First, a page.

SS: And which bond funds would you pick here do you think?


DM: Yeah, broadly I do want to be paid for taking some risk so something like Baillie Gifford High Yield bond. So yes, they’re buying sort of the lower quality bonds, but they’re trying to buy the best of breed – they’re great stock pickers. And don’t try to do anything too fancy, just find the best bonds in their asset class and they’ve got an exceptional long-term track record.


For a slightly lower risk fund BlackRock Corporate Bond run by Ben Edwards. Again, another long-term track, good long-term track record. And, you know, he’s very well-resourced, experienced manager. And again, we’ve talked about emerging markets, a number of times, I think you need to be selective within emerging markets, but the M&G Emerging Market Bond fund is a bond fund within itself that has the ability to invest in emerging market government and emerging market corporate companies, ie individual company bonds, both in dollars, which is known as hard currency, and local currency bonds. And having done a number of sort of end of year roundups on market outlooks with fixed income managers there’s definitely a favour for local currency bonds and the M&G Emerging Market Bond fund has generally has around 30% of its fund in that. So I think that’s really strong opportunity for 2021.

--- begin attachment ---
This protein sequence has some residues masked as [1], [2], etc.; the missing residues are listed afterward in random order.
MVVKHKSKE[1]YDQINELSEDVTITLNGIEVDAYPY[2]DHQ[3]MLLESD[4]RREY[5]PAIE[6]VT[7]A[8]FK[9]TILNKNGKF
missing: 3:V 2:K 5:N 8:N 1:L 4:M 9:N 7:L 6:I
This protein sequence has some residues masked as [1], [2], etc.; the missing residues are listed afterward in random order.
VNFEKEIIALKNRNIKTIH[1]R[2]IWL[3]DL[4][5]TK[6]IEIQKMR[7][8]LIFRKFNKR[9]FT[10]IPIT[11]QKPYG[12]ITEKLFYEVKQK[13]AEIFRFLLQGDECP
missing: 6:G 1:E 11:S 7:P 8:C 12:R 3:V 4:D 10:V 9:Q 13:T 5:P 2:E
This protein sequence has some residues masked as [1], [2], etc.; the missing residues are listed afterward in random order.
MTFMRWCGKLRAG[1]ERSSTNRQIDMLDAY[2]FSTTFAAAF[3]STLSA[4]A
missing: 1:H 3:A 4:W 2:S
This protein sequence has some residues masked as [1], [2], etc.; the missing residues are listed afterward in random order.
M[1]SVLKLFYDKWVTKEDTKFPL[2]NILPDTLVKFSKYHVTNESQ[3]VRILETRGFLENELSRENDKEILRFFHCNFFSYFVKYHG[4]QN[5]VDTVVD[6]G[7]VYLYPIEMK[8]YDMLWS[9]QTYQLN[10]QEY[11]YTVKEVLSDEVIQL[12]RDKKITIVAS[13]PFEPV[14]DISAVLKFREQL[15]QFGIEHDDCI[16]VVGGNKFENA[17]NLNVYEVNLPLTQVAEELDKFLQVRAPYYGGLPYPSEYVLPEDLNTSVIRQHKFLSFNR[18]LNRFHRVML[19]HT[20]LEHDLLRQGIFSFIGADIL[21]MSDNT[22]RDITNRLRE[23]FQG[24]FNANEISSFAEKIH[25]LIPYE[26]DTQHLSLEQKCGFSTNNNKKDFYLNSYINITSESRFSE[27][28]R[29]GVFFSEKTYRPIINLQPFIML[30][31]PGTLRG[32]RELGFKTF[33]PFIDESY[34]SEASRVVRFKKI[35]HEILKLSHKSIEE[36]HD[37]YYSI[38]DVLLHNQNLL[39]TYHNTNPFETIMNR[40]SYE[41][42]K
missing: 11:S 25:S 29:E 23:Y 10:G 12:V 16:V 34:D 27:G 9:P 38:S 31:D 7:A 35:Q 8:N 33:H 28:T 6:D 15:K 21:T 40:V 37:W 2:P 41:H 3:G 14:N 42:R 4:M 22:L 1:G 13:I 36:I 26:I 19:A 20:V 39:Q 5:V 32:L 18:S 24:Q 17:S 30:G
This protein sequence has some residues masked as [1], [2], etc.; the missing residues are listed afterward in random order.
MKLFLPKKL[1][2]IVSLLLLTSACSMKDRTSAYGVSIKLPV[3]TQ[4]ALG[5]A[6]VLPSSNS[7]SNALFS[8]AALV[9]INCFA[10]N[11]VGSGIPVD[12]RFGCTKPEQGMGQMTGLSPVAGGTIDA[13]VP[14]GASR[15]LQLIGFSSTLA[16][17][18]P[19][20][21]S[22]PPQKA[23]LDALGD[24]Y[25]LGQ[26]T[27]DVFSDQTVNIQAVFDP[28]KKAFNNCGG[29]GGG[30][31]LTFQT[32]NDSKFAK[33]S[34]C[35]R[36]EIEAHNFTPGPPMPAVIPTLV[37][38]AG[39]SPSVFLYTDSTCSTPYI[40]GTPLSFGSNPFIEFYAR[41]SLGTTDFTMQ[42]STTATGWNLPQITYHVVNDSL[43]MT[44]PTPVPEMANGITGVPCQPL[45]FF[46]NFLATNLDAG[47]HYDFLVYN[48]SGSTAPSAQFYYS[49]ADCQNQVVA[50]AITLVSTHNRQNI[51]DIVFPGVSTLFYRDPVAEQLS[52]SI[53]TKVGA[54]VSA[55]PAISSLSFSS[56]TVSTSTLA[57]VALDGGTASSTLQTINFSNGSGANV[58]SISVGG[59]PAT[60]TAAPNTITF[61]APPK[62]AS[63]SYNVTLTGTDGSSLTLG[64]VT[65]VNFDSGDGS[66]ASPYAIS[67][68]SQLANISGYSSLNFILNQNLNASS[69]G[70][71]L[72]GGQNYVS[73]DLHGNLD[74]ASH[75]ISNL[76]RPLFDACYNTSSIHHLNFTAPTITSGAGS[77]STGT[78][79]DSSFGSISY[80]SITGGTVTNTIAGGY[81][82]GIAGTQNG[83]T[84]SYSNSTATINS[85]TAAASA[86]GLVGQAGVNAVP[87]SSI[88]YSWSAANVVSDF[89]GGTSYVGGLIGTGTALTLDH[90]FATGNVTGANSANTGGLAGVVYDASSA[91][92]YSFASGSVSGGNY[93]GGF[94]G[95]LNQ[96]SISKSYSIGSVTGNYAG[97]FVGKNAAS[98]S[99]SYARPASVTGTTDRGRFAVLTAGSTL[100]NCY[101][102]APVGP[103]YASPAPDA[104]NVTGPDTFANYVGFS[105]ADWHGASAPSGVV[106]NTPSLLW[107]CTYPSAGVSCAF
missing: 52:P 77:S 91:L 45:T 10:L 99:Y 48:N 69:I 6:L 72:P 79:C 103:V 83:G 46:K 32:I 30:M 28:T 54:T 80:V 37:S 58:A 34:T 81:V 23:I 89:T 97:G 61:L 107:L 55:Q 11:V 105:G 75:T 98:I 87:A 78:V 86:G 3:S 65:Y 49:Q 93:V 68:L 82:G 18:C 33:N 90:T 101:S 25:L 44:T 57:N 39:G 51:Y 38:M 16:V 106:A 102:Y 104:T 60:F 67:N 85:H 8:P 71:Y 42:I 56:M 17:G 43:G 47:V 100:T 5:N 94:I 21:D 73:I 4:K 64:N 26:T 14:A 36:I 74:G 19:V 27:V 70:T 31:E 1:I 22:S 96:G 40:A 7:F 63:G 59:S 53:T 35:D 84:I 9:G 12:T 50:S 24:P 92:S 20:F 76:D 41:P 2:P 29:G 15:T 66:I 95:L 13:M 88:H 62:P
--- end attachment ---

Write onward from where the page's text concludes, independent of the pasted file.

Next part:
SS: And you’ve mentioned technology already, but I suppose the last question would be: technology again or do you think another sector is going to do better?


DM: The structural drivers that have driven technology accelerated in 2020 by COVID, look set to continue to be here. I always described we’ve been online shoppers in our house for a very long period of time, but we’ve gone from the occasional Amazon, to the weekly Amazon, to the now daily Amazon. Do I think behaviours will change and going back to pre COVID behaviours? They’ll change a bit, but I do think online shopping has now ingrained itself in our psyche. So I think that technology, whether it’s chips in gaming, streaming services like Netflix, platforms like Zoom or the five big technology companies with Microsoft being cloud and the working from home culture, I think those will definitely continue, but I also think that their stock prices have appreciated to presume they will continue. And I think some of those technology companies are very fully valued and need to continue to grow at these high growth rates to continue to stay at the current share price.